Suck it up and be a man - these are the years you eat ramen noodles to have good fitting boots.  Anything worth doing is worth doing right - ESPECIALLY SKI BOOTS.

 

 

This is VERY good advice.
 

post #36 of 43

Why thank you bbinder, I did my best. biggrin.gif

post #37 of 43


 

Quote:
Originally Posted by (Private User) View Post



Quote:
Originally Posted by Whiteroom View Post

you know the answer to your question, you just don't want to accept it. 



What if I can't afford it? Like I have a budget (self imposed), and I would have to spend my left over entertainment money for the next year or so if I got the $500 boots, after already springing for skis and the colorado pass.


A ill-fitting pair of boots....just cause you want to stick to your budget is like trying to win the Indy 500 by driving a Geo Metro! 

 

I FINALLY bucked up and invested in a good pair of boots this season.  The MSRP was around $680 or so and I paid $480 for them.  I have yet to ski them but I know that they will be better than my last pair of $200 boots that were two sizes too big for me! 

post #38 of 43
Thread Starter 

Ok well I've decided that I'm going to go ahead and shop around more for boots etc, and return the pair I currently have. The reason is that I just want to make sure there aren't other boots out there to fit me, maybe the selection at that particular store was limited, and if need be I'll spring for the more expensive boots.

post #39 of 43
Quote:
Originally Posted by (Private User) View Post

The reason is that I just want to make sure there aren't other boots out there to fit me, maybe the selection at that particular store was limited, and if need be I'll spring for the more expensive boots.

Nobody online can tell you that. You're going to have to do the legwork and visit retailers in person, keeping your own notes on what fits right and what fits like a bathtub.

If you _do_ decide to spend more time and effort on this, you might keep an open mind as to trying "chickie" gear.
post #40 of 43

Having just bought my 3rd pair of boots in less than a year I vote for the better fitting boots. My first boots were a huge mistake but the second pair actually felt quite good until the liner packed out and it became really irritating to ski with my heels and ankles just swimming around in the boots. So instead of having spent the 450 euros or something for well fitting boots right in the beginning I've spent more than twice that...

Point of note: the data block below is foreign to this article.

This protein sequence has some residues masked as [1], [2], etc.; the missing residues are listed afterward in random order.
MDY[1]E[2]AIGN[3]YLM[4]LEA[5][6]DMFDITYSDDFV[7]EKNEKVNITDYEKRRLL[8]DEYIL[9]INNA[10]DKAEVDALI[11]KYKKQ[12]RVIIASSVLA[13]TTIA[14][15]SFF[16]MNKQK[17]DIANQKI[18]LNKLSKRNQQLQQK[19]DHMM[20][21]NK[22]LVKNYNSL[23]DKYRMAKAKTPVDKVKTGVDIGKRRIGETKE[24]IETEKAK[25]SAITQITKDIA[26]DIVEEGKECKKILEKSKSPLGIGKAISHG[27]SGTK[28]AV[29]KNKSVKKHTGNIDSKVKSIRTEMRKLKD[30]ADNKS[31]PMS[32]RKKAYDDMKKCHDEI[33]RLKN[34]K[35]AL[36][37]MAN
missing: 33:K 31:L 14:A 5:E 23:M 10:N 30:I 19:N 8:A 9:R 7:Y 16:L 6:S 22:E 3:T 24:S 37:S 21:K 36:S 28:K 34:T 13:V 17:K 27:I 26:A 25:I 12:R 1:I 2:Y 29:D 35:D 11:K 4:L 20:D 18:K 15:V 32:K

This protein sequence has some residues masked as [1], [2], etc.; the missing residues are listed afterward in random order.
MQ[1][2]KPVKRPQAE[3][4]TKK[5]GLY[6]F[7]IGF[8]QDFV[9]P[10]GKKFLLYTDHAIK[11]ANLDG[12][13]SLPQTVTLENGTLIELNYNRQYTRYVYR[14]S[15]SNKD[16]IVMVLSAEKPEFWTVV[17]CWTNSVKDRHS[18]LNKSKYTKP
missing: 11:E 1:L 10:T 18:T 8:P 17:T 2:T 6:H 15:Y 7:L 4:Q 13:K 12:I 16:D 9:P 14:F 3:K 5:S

post #41 of 43
Reading back through this thread I think the OP may have wished for either some sort of biomechanical cookie* type generalization on the skiing behavior of too-big boots or an engineering synopsis** of the compromises in low-price-point boots.

*TM Weems
**of the "polypropylene is a cheap plastic but not exactly ideal for boots" type, perhaps
post #42 of 43

As many have said, going to a shop you trust and getting advice there, is the best way to go.

 

I have 3 recommendations since you live in Boulder.

 

The first I would recommend is: http://www.larrybootfitting.com/ One of the best boot fitters around. Be ready to spend at least a couple of hours there. That's where I get most of my fitting done.

 

The second I would recommend is http://www.alpinebaseandedge.com/. Ask for Peter (the owner) Peter servers a lot of ski racers but he also has touring boots in stock. We spent about 1.5 getting my son fitted with his race boots there about a month ago (Larry above doesn't have racing boots for kids). My son says this pair is working so much better than last years pair which we got fitted at a different shop (not recommended here.)

 

The third recommendation is Christy Sports on 30th Street (303) 442-2493. Ask for Shawn. He would be the best boot fitter there.

 

Good luck and see on the hill :)

post #43 of 43

It's really  a question of spending 200 now and 500 in a year or two or 500 now. Good boots can really last a while. If you need to save get used skis.